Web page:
Around 1990 a significant move to the right commenced. With it began the ascendancy of the socially conservative right of the Liberal Party dominant as it is in NSW. The bastions of liberalism, Victoria and South Australia and elsewhere were vanquished. I suspect that BA Santamaria, who died in February 1998 was a player behind the scenes. Getting near the end of his life he knew his beloved DLP was a spent force and a new political power base, socially conservative, and responsive to the Church was needed. In 1990 the Liberal Party appointed their first catholic as Federal Director, Andrew Robb. As we all know Federal and State Directors have considerable capacity to influence candidates for pre-selection.   Little time went by before Abbott (1994 by- election) and Abetz (1994 casual senate vacancy) joined parliament.

In any event today the Coalition is really controlled by social conservatives of the right. A far cry from the Coalition of Menzies and Fadden, Holt and McEwan. And a long way from an electorate that has become increasingly socially progressive.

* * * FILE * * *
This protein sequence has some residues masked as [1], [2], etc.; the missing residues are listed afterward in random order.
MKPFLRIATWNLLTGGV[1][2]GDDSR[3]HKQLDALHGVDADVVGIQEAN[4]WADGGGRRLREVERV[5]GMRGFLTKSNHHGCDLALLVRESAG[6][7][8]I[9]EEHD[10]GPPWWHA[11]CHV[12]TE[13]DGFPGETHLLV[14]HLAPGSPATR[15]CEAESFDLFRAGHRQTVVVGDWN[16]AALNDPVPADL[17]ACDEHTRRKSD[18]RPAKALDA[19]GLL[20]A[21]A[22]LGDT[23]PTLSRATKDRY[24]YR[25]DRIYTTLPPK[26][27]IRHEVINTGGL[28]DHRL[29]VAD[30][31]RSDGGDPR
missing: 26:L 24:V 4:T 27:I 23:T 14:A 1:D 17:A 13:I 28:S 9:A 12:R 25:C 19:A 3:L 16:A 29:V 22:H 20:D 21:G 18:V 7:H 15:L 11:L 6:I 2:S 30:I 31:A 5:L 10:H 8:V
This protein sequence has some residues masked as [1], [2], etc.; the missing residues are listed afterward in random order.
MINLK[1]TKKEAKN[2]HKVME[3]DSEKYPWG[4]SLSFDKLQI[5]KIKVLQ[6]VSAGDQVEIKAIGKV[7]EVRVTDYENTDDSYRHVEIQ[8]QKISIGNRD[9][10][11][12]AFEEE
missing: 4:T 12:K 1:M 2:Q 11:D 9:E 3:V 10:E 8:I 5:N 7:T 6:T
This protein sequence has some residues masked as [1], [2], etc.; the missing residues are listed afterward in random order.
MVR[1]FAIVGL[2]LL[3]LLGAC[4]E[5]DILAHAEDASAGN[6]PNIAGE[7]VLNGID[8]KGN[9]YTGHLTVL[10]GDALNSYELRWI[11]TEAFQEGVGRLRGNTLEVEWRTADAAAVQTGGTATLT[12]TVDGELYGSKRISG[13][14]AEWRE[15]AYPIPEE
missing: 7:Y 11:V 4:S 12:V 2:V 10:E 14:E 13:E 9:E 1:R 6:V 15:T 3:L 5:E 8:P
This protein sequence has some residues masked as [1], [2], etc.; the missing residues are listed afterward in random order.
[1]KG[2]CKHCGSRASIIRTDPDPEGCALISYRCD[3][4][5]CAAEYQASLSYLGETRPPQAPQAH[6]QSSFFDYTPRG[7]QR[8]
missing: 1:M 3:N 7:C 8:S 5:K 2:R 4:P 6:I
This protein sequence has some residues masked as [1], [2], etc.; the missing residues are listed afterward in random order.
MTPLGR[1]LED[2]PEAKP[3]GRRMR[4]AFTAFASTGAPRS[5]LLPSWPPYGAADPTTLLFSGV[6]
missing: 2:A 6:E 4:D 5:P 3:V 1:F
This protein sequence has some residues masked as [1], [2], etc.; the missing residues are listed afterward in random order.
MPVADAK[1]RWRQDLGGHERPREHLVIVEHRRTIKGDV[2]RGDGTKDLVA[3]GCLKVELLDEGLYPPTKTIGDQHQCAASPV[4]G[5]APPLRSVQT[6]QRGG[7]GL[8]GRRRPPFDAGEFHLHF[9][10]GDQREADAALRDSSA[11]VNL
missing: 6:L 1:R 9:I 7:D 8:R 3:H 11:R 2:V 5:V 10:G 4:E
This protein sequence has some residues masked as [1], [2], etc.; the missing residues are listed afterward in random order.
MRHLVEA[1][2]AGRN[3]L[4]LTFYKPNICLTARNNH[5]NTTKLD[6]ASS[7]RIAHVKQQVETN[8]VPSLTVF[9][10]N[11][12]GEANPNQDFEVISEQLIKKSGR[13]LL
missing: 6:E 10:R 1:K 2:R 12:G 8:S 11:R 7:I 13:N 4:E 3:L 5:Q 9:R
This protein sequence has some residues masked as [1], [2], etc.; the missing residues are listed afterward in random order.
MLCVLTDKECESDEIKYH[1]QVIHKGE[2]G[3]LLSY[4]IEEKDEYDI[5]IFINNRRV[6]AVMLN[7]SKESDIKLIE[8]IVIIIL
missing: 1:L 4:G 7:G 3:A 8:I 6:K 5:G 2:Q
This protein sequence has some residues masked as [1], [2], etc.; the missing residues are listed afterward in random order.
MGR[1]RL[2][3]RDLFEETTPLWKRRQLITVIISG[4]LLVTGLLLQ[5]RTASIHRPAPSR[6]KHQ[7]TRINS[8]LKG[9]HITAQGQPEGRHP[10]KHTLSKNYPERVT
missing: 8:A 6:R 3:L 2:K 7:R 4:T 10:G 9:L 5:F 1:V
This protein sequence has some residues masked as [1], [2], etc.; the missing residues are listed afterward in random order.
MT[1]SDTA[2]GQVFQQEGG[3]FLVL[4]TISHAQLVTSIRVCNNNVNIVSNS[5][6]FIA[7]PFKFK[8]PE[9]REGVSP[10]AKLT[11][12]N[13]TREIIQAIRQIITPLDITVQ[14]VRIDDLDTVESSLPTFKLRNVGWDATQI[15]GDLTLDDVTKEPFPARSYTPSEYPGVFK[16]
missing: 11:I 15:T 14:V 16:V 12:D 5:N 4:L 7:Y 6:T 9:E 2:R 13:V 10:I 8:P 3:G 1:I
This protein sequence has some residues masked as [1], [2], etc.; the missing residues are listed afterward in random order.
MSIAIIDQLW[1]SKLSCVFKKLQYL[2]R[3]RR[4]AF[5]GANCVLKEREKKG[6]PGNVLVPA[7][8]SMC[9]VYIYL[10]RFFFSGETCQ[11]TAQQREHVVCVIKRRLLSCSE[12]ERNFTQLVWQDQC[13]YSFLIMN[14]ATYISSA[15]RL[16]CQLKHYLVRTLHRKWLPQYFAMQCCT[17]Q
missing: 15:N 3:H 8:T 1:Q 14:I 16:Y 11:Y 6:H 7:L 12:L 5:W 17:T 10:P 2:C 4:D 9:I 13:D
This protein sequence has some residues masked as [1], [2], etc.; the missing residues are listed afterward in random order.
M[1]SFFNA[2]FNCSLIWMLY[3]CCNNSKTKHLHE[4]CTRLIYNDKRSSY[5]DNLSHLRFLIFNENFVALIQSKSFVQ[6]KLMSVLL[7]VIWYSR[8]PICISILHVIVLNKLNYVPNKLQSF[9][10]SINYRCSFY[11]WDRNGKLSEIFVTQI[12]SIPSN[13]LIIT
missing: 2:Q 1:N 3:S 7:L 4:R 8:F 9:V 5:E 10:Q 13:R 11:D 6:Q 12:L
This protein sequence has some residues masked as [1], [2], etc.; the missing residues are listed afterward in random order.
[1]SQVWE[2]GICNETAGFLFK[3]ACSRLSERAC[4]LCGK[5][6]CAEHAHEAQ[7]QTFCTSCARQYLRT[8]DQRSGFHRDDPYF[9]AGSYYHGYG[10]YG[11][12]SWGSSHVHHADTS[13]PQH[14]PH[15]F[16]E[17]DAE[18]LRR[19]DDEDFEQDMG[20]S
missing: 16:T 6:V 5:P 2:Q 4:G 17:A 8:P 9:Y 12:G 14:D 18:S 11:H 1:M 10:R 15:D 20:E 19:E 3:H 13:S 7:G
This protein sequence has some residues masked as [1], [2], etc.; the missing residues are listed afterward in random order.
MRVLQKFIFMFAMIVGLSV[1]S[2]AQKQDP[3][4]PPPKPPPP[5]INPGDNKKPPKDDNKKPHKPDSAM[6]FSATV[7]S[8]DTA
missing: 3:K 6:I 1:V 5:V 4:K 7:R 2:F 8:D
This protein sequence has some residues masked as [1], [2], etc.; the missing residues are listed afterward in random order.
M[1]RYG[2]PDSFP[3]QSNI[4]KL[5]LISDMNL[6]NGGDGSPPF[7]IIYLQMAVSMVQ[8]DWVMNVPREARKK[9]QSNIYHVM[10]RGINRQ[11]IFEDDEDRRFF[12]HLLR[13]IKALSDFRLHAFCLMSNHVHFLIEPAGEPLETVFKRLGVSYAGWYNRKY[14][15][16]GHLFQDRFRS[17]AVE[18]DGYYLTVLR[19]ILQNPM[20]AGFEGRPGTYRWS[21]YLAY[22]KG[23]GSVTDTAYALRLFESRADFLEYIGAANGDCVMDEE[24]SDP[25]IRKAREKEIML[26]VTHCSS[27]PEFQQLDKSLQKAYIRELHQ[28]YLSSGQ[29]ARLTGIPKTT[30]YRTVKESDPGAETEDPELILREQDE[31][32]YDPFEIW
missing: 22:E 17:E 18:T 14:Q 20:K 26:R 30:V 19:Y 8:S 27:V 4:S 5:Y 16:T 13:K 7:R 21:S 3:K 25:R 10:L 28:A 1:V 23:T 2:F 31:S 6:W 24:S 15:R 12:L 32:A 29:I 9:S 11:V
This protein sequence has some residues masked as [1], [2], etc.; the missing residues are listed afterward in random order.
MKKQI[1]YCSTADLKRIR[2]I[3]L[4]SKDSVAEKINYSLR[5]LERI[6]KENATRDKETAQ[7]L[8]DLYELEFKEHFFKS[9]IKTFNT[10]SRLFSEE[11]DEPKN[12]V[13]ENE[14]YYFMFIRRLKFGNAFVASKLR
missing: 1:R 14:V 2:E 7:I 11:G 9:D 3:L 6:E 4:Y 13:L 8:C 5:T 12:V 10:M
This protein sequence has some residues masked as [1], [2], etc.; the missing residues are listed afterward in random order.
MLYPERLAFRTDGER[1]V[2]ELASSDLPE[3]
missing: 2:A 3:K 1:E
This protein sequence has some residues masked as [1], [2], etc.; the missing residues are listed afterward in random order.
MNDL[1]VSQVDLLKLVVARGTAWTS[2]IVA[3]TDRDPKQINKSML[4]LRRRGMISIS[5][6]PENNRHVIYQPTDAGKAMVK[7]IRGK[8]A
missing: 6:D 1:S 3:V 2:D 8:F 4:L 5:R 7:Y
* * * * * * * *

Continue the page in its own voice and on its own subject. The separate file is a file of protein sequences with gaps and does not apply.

A socially conservative government dominated by Catholics and “born again” Christians has little trouble rejecting the science of climate change and embracing their faith in God’s capacity to resolve Earths problems – sometime in the future.

However perhaps the most compelling reason for farmers to continue to support the National Party is fear. People in rural Australia feel they have lost political power and as population in the countryside declines, they feel increasingly vulnerable. There are few alternatives as there is a dearth of good independent candidates, the likes of Cathy McGowan in the Federal Electorate of Indi.

And as a farmer who lives in New England said to me at the time of the recent New England by-election. “Sadly Barnaby was the only real option”!

However taking all this into account doesn’t satisfactorily explain the central questionwhy farmers increasingly challenged in their daily operations by climate change and droughts, continue to support the National Party, a party dominated by climate sceptics”?

This really goes to the heart of the matter. Do farmers and their elected representatives believe the science of climate change or not?

This will be the subject that I will attempt in my next essay.

Peter Small    Gritjurk.